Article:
Playa Sa Caleta, Ibiza, Spain
It's easy to burn out after a few days in Ibiza's party-heavy atmosphere. When you do, head to this beach — it's not on the typical tourist itinerary, so you'll find a bit more calm here than at more popular places on the northern side of the isle. And the setting alone is enough to leave you feeling recharged: Nestled in a break between two red rock cliffs, the beach itself is protected from the elements, and the ocean here is as blue and clear as they come. Once you've maxed out on sunbathing, stop by the nearby Phoenician ruins for an archaeological history of the area.
Lubenice Beach, Cres Island, Croatia
If historical reputation is any indication, this place is not to be missed. The area has been settled for roughly 4,000 years, and continues to be a popular spot for locals and tourists alike. The beach itself is secluded, and sturdy shoes are a must: To get there, you'll have to brave a steep 45-minute hike each way. Don't miss the Blue Cave, a grotto carved into the cliff a few yards down. You'll need to swim to get there, but once you're in, the experience is unlike any other — sunlight reflecting through the water makes the place appear lit from within. Once you've had your fill of the seaside, hike back up into town for a taste of Lubenice's ultra-fresh seafood in a medieval setting.
Nissi Bay Beach, Ayia Napa, Cyprus
For travelers who hope for a mix of beautiful scenery and a party-ready atmosphere, Nissi Bay Beach is the place to be. A tiny strip of soft, pale sand divides two sections of pale blue shallows, ensuring picturesque views no matter where you set up camp. And Nissi Bay Beach Bar is ground zero for the region's nightlife: The hotspot hosts a rotating list of foam parties, DJs, and summertime bacchanals, making it a major draw for tourists hoping to spend all day in the sun and all night partying on the oceanfront.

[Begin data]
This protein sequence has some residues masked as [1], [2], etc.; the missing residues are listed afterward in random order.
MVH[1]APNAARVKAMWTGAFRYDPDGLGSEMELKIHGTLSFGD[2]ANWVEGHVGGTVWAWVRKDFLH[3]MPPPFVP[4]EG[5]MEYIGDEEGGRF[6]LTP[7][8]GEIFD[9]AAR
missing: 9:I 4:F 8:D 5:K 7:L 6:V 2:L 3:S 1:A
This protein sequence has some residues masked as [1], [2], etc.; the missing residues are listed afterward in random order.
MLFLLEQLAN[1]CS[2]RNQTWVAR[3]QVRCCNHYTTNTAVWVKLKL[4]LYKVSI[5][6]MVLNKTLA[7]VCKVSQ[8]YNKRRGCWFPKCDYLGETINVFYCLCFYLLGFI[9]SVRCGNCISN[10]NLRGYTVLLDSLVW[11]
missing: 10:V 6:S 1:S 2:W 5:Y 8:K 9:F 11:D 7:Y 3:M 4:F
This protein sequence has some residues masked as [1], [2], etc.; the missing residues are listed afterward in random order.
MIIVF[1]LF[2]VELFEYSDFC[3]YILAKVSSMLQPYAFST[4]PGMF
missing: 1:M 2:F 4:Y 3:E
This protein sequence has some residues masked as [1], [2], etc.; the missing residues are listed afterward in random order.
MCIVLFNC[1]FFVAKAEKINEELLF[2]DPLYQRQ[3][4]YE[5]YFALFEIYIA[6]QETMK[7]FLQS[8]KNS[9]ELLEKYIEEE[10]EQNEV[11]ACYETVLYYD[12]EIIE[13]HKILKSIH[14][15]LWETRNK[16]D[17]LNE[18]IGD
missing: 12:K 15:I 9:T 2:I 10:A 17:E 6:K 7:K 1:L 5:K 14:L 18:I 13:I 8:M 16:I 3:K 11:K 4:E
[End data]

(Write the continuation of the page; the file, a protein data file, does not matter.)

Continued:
Palombaggia, Corsica, France
If not for the evergreens lining the shore, this spot could be easily mistaken for a Tahitian resort destination. Palombaggia is widely considered the most beautiful stretch of coastline in Corsica, and though it's caught on amongst beachgoers, it's still free of the shoulder-to-shoulder hordes you'll find on some of France's more well-known beaches. And it's perfect for families: The gently sloping shelf is great for new swimmers content to splash in the shallows, while yards of visibility and abundant schools of fish will keep older kids snorkeling for hours.
Ölüdeniz Beach, Turkey
It's known as the Blue Lagoon, and the moniker is apt — the bay is so richly colored it almost doesn't look real. The bay and the surrounding forest are nature preserves, so it's unsullied and free of the overdevelopment that plagues many Turkish resort towns. Thankfully, it still has the necessary amenities (bathrooms, showers, cafés) to make your visit more comfortable. The place is a top spot for paragliders thanks to the nearby peak of Mount Babadag, and the lagoon's excellent visibility is ideal for snorkelers and scuba divers.
Porthcurno Beach, Cornwall, England
Who needs a trip to the tropics when you can find white sands and turquoise waters within half a day's drive of London? The famous Cornwall beach is flanked by cliffs, so the cove remains calm even during the windy season. Bring your mask and snorkel — the visibility here makes spotting sea life a guarantee — and pack a change of clothes. Once the sun sets, you'll want to make a beeline up the cliffs to catch an outdoor show at Minack Theatre, complete with an ocean soundtrack and a view of the Atlantic.